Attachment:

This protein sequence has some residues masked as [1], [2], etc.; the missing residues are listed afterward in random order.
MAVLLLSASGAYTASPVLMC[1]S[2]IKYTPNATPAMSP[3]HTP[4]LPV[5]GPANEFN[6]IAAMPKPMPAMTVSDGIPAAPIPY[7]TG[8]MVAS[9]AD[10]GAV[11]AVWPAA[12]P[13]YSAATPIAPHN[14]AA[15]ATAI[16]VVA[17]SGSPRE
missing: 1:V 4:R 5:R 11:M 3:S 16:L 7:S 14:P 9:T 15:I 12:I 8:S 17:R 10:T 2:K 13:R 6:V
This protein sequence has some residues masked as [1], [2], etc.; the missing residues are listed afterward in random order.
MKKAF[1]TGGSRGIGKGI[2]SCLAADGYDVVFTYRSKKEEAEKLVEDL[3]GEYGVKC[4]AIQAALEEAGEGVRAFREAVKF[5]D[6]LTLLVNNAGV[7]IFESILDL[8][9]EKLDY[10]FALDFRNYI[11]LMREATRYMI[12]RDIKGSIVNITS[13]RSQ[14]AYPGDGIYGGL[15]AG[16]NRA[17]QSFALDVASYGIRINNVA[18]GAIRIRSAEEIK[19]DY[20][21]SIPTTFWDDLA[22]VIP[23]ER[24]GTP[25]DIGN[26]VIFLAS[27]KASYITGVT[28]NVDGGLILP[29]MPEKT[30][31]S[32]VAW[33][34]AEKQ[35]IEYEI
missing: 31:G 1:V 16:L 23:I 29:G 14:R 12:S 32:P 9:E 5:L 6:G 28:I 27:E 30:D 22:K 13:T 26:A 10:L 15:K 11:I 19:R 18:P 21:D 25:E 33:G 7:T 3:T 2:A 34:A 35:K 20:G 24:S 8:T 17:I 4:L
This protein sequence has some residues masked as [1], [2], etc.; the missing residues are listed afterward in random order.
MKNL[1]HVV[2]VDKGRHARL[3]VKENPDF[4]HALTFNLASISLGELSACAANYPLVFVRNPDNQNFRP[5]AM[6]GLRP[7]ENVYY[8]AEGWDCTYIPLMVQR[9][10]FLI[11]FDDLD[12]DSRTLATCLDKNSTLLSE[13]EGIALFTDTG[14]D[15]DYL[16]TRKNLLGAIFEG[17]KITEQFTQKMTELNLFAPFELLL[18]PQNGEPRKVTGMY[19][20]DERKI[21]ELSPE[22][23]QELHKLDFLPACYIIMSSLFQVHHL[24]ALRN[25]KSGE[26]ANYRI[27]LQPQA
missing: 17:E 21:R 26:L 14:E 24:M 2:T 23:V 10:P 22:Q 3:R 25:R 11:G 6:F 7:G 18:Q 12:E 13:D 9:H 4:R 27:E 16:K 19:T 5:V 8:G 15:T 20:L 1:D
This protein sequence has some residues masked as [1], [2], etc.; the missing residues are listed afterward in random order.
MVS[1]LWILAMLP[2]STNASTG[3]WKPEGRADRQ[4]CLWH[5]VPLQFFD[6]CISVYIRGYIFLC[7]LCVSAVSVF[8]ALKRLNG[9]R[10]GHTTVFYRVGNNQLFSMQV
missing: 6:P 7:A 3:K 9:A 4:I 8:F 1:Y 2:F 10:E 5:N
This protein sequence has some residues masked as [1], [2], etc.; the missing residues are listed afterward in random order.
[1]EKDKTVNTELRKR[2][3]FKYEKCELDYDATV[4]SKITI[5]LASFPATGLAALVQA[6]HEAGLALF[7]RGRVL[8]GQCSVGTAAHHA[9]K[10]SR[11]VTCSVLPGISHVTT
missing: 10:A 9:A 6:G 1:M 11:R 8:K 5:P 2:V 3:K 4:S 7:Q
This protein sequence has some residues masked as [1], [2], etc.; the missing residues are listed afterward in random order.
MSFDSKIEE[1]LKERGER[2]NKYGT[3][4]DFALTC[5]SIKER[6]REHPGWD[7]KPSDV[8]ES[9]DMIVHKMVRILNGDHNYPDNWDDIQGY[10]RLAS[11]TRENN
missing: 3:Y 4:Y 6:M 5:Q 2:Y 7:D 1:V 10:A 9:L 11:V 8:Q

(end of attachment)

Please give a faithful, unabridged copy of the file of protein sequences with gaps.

This protein sequence has some residues masked as [1], [2], etc.; the missing residues are listed afterward in random order.
MAVLLLSASGAYTASPVLMC[1]S[2]IKYTPNATPAMSP[3]HTP[4]LPV[5]GPANEFN[6]IAAMPKPMPAMTVSDGIPAAPIPY[7]TG[8]MVAS[9]AD[10]GAV[11]AVWPAA[12]P[13]YSAATPIAPHN[14]AA[15]ATAI[16]VVA[17]SGSPRE
missing: 1:V 4:R 5:R 11:M 3:S 16:L 7:S 14:P 9:T 15:I 12:I 8:S 17:R 10:T 2:K 13:R 6:V
This protein sequence has some residues masked as [1], [2], etc.; the missing residues are listed afterward in random order.
MKKAF[1]TGGSRGIGKGI[2]SCLAADGYDVVFTYRSKKEEAEKLVEDL[3]GEYGVKC[4]AIQAALEEAGEGVRAFREAVKF[5]D[6]LTLLVNNAGV[7]IFESILDL[8][9]EKLDY[10]FALDFRNYI[11]LMREATRYMI[12]RDIKGSIVNITS[13]RSQ[14]AYPGDGIYGGL[15]AG[16]NRA[17]QSFALDVASYGIRINNVA[18]GAIRIRSAEEIK[19]DY[20][21]SIPTTFWDDLA[22]VIP[23]ER[24]GTP[25]DIGN[26]VIFLAS[27]KASYITGVT[28]NVDGGLILP[29]MPEKT[30][31]S[32]VAW[33][34]AEKQ[35]IEYEI
missing: 31:G 1:V 16:L 23:I 29:G 14:R 12:S 32:P 9:E 5:L 6:G 28:I 27:E 30:D 22:K 13:T 26:A 10:L 15:K 11:I 19:R 18:P 21:D 25:E 33:G 7:T 3:T 2:A 34:A 35:K 20:G 24:S 8:T 17:I 4:L
This protein sequence has some residues masked as [1], [2], etc.; the missing residues are listed afterward in random order.
MKNL[1]HVV[2]VDKGRHARL[3]VKENPDF[4]HALTFNLASISLGELSACAANYPLVFVRNPDNQNFRP[5]AM[6]GLRP[7]ENVYY[8]AEGWDCTYIPLMVQR[9][10]FLI[11]FDDLD[12]DSRTLATCLDKNSTLLSE[13]EGIALFTDTG[14]D[15]DYL[16]TRKNLLGAIFEG[17]KITEQFTQKMTELNLFAPFELLL[18]PQNGEPRKVTGMY[19][20]DERKI[21]ELSPE[22][23]QELHKLDFLPACYIIMSSLFQVHHL[24]ALRN[25]KSGE[26]ANYRI[27]LQPQA
missing: 17:E 21:R 26:L 14:E 24:M 2:T 23:V 10:P 22:Q 3:R 25:R 11:G 6:F 7:G 18:Q 12:E 13:D 9:H 4:R 27:E 16:K 19:T 5:V 8:G 15:T 20:L 1:D
This protein sequence has some residues masked as [1], [2], etc.; the missing residues are listed afterward in random order.
MVS[1]LWILAMLP[2]STNASTG[3]WKPEGRADRQ[4]CLWH[5]VPLQFFD[6]CISVYIRGYIFLC[7]LCVSAVSVF[8]ALKRLNG[9]R[10]GHTTVFYRVGNNQLFSMQV
missing: 6:P 7:A 3:K 9:A 4:I 8:F 1:Y 2:F 10:E 5:N
This protein sequence has some residues masked as [1], [2], etc.; the missing residues are listed afterward in random order.
[1]EKDKTVNTELRKR[2][3]FKYEKCELDYDATV[4]SKITI[5]LASFPATGLAALVQA[6]HEAGLALF[7]RGRVL[8]GQCSVGTAAHHA[9]K[10]SR[11]VTCSVLPGISHVTT
missing: 10:A 9:A 6:G 1:M 11:R 8:K 5:P 2:V 3:K 4:S 7:Q
This protein sequence has some residues masked as [1], [2], etc.; the missing residues are listed afterward in random order.
MSFDSKIEE[1]LKERGER[2]NKYGT[3][4]DFALTC[5]SIKER[6]REHPGWD[7]KPSDV[8]ES[9]DMIVHKMVRILNGDHNYPDNWDDIQGY[10]RLAS[11]TRENN
missing: 3:Y 4:Y 6:M 5:Q 2:Y 7:D 1:V 10:A 9:L 11:V 8:Q